Projections…The Backbone of Business Valuation

Aug 10 2015


5053259_mI was recently asked by a lender client of ours to revise a previous valuation report, but NOT use projections in the valuation.  This was not only an odd request, but a first.  Although I understand the client’s reservations and willingness to be conservative for underwriting purposes, projections are ultimately the “backbone” of business valuation.  Let’s look at two examples of how projections are used:

Capitalization of Earnings – In the “Cap E” model, we are capitalizing one year of earnings by a capitalization rate (required rate of return less long-term growth rate).  This method is typically used when earnings are difficult to project or when there is little to no “trend”.  This “earnings” base, let’s call it earnings before interest, taxes, depreciation and amortization (EBITDA) is essentially a projection.  The analyst weights historical performance and then uses a long term growth rate to arrive at a reasonable projection going forward.  This projection is then capitalized ultimately resulting in the value of the business as shown below:

Tax Return Tax Return Tax Return Projected  
  2012 2013 2014 2015
EBITDA $200,000 $185,000 $318,000 $276,000
Weight 25% 25% 25% 25%
Weighted Average $249,750
Add Growth Rate 3%
Projection Going Forward $257,243
Cap Rate 22%
Estimated Value $1,169,284


Discounted Future Earnings – Many people are scared off by the DFE approach as it is “projection based”.  As shown above, all valuations are projection based, but yes, the DFE approach is slightly different….. instead of capitalizing one year of projections, we are now projecting out and discounting multiple years (typically 3-5) back to present value.  This can be a daunting task; however, it is not uncommon and when done correctly, can be the most accurate measure of value.  As shown below, the DFE approach is typically used when there is a obvious trend, or when past performance is not a good indicator of future performance:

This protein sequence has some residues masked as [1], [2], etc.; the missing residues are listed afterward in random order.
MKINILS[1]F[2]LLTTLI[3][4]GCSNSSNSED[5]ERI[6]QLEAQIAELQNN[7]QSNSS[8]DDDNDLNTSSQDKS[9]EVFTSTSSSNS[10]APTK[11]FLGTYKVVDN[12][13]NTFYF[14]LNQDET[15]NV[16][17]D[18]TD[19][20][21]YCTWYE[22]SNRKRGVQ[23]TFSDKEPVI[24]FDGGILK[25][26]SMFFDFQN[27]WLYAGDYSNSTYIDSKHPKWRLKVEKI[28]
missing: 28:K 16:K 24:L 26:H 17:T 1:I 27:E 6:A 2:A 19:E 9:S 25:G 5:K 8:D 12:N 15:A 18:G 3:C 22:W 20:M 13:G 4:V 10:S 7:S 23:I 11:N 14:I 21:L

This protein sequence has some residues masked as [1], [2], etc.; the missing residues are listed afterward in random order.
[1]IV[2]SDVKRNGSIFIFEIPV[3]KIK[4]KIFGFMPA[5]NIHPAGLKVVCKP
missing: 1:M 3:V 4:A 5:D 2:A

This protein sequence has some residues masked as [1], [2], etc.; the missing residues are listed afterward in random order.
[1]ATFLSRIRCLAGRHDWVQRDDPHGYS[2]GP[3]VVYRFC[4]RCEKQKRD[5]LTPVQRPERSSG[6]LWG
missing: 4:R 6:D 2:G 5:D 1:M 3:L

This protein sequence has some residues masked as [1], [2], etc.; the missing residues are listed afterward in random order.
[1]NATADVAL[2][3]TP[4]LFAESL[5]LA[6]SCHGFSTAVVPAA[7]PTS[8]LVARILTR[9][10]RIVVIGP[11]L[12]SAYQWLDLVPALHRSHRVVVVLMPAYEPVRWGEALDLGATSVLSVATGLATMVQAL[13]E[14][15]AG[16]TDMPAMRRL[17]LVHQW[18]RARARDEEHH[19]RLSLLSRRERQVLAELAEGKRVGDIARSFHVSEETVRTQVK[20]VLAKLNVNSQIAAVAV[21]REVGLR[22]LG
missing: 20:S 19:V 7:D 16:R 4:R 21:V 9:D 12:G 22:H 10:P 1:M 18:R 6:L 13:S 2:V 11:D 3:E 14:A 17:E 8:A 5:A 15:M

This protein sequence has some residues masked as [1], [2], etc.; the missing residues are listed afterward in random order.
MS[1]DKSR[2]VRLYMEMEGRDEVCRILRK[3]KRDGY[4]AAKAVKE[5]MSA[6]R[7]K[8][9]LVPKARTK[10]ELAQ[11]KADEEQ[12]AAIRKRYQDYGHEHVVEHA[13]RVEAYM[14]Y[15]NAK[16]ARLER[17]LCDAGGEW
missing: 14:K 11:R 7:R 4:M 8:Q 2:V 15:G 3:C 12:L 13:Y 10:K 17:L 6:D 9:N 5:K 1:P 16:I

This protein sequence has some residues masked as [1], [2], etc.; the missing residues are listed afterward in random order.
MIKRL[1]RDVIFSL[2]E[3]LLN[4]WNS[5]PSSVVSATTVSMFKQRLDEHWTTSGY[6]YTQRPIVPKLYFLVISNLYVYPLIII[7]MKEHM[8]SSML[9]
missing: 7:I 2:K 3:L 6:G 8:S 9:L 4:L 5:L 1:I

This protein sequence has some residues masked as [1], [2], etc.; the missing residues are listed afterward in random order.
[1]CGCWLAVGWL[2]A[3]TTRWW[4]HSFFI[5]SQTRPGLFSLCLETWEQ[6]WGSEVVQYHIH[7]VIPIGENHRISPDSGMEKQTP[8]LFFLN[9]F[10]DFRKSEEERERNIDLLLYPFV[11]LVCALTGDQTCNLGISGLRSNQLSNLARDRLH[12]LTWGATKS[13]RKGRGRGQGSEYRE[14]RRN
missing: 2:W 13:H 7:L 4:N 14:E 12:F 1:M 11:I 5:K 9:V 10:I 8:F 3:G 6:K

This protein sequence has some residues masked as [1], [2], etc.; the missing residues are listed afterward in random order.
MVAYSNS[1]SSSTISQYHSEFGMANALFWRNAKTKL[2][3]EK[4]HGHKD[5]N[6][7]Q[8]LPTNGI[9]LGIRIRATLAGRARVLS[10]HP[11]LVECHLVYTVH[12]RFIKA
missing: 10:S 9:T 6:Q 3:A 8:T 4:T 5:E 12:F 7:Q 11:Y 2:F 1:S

Year Projected

Cash flow

  Present Value Factor   Present Value of Future Cash Flow
1st Year $220,341 x 0.84138 = $185,391
2nd Year $253,393 x 0.70792 = $179,382
3rd Year $273,664 x 0.59563 = $163,003
4th Year $287,347 x 0.50115 = $144,005
5th Year $295,968 x 0.42166 = $124,798
Terminal Value (a) $1,923,060 x 0.42166 = $810,881
(a) Terminal Value = 5th year cash flow x sustainable growth/by cap rate
Value of Invested Capital (Public/As If Freely Traded, controlling basis) $1,607,462
Less: Interest Bearing Debt $0
Equity Value (Public/As If Freely Traded, controlling basis)  $1,607,462

As shown above, both methods utilize projections when estimating a value.  The Cap E approach focuses on past performance to arrive at a reasonable cash flow going forward with a fixed growth rate to capitalize.  The DFE approach utilizes past performance to help develop a forward looking projection, but discounts cash flows back to the present time.  Both are so similar that if you use a fixed growth rate in the DFE approach, you arrive at the same value in a Cap E approach.